There has rarely been a more popular bill to come out of the Mississippi legislature than House Bill 530, which provides Mississippi’s public school teachers with their first substantial raise in 25 years. After the bill emerged from conference, the Senate passed the bill unanimously (51-0) while only five of 173 representatives opposed the measure.
To give a further idea of the bill’s popularity, lawmakers on both sides of the aisle were scrambling to be identified as authors of the legislation. Fifty-six representatives, including local legislators Kabir Karriem (D, Columbus) and Dana McLean (R, Columbus) were listed as authors.
When the new law goes into effect in July, Mississippi teachers will see an average salary increase of $5,100 annually, roughly a 10 percent increase. It will be the largest teacher pay raise (at least by total dollars) in the state’s history. In 1988, Gov. Ray Mabus signed off on an 18 percent increase.
The bill also raises starting pay for teachers by $4,0000 and increases teacher assistant pay by $2,000.
There can be no serious poor-mouthing of the legislature’s action, of course. It’s a substantial raise.
It’s long overdue for our teachers, who have been historically among the lowest paid teachers in the nation and, most likely, will someday have that distinction again.
The raise closes, but does not eliminate, the gap between Mississippi teachers salaries and the Southeastern average. The new average salary in Mississippi will be around $52,000. The Southeast average is, at present, $55,000. Even with the increase, the average Mississippi teacher will make 22 percent less than the national average of $66,300.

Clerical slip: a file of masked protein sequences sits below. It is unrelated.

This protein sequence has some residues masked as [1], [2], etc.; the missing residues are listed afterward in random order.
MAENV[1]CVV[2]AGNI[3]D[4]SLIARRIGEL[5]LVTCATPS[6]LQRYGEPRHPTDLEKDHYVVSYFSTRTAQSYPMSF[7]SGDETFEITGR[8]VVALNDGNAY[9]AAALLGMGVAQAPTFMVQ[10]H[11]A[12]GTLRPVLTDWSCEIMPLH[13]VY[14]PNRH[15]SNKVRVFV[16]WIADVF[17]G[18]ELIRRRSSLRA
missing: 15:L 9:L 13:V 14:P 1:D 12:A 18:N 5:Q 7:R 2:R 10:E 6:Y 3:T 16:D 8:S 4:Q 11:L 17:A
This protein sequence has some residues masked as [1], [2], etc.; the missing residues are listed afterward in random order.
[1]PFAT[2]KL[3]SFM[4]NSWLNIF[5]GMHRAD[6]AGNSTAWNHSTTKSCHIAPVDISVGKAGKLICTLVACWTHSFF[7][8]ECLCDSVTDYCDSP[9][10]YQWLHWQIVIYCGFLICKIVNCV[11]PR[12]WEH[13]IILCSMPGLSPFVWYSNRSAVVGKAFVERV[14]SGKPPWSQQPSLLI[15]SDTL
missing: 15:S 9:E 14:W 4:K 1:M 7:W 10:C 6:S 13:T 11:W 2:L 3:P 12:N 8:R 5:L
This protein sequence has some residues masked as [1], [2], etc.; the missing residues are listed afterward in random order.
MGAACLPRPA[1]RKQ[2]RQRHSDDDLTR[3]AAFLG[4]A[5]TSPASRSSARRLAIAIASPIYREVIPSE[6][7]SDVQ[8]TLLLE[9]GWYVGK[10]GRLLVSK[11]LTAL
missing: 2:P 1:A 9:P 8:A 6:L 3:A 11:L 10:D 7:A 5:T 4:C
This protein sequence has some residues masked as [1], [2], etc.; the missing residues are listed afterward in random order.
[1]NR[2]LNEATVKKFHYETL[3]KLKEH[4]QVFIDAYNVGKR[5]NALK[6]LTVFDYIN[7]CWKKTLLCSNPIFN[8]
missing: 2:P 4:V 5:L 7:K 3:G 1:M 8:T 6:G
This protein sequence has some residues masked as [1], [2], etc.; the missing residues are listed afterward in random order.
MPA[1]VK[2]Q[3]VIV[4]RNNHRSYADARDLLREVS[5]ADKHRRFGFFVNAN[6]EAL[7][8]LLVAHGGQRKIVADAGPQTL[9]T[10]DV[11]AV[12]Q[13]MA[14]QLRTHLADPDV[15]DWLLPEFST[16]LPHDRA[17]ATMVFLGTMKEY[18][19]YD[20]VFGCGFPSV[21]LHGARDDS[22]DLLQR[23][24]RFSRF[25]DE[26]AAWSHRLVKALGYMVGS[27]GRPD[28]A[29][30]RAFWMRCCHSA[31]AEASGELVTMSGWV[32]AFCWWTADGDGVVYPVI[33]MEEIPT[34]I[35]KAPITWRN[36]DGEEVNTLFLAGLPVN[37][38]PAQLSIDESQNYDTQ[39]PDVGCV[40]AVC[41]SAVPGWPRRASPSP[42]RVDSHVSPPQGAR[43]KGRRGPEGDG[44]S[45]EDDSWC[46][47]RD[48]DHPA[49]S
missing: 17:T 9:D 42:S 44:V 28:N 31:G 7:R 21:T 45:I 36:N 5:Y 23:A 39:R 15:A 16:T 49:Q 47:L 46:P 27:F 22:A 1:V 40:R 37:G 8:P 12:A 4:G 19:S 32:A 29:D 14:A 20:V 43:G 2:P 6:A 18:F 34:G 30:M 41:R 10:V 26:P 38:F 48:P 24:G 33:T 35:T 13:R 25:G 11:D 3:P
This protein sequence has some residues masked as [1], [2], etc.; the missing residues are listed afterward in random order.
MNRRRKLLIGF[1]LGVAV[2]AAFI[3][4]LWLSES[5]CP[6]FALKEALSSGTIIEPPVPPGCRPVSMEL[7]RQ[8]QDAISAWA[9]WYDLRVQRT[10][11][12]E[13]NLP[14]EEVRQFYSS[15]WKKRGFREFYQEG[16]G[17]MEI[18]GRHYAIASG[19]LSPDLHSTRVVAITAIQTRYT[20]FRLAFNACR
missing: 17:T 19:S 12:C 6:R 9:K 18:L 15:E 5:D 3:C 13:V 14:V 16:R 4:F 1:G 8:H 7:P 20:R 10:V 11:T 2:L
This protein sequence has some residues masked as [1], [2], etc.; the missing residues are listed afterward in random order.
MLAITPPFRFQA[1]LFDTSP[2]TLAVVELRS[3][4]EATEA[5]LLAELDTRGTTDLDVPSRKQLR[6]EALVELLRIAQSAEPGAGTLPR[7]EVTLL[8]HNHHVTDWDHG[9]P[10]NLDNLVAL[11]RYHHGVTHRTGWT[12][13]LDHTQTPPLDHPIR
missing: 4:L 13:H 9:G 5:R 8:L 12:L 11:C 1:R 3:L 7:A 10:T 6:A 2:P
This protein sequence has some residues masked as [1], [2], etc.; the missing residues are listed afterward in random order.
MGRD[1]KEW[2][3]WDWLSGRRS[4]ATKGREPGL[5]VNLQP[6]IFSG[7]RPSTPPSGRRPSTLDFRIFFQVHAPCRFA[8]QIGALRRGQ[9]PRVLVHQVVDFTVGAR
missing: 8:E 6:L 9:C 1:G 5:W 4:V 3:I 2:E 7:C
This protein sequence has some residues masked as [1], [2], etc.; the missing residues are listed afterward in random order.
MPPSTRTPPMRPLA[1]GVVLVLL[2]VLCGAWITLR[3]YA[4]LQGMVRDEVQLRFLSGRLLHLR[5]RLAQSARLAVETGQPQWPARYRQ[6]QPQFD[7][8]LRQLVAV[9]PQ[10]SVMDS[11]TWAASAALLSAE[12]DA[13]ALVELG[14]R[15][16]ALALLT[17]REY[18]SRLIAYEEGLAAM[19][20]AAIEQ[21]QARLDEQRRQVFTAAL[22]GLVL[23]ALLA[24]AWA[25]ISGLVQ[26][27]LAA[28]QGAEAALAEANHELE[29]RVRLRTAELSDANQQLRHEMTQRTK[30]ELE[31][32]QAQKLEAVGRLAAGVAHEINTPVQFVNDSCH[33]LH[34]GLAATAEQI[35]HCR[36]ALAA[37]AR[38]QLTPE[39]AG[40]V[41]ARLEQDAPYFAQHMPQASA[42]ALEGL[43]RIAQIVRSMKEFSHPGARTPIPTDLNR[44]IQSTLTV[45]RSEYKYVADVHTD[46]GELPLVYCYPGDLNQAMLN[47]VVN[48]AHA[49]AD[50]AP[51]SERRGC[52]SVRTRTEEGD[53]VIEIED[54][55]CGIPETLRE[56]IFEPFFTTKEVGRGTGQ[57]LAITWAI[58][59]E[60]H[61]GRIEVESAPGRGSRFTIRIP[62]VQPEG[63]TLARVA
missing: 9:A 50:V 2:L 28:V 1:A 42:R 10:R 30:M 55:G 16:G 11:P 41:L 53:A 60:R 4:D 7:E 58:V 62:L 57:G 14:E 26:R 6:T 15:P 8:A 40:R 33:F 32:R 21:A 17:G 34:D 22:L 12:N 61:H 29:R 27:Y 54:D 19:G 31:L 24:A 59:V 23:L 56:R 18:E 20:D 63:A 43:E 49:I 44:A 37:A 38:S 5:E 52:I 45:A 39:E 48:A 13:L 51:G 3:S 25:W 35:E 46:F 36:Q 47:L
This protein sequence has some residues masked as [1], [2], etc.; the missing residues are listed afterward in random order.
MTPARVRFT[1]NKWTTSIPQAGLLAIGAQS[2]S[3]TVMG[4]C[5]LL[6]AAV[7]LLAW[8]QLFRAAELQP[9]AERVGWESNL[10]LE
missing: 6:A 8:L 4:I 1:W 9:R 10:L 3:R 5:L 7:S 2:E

Meanwhile, other states are working on teacher pay raises as well. The raise is important, certainly, but it may not prove to be the game-changer in hiring and retaining teachers that some of the legislators are crowing about.
Still, it’s the best thing the legislature has done for public education in memory.
Over the last decade, if not longer, the legislature has proven it is no friend of public education. It constantly plays footsie with right-wing lobbyists who push for state funding for private schools and annually fails to provide adequate funding according to its own funding formula. In 2015, the legislature sabotaged a citizen-led effort to demand the state properly fund its schools by constitutional amendment.
The pay raise represents a practical political reality. What legislators want most of all is to be re-elected. After years of ignoring pleas for a pay raise, legislators were feeling the heat. There are 37,600 public school teachers in the state. Most of them have spouses. All of them have friends and family who are voters. That’s a substantial voting bloc, one that could be no longer ignored.
With elections coming up next year, this pay raise was driven more by expediency than empathy.
Let’s just hope it doesn’t take another 25 years for Mississippi’s teachers to get the pay they deserve.
The Dispatch Editorial Board is made up of publisher Peter Imes, columnist Slim Smith, managing editor Zack Plair and senior newsroom staff.
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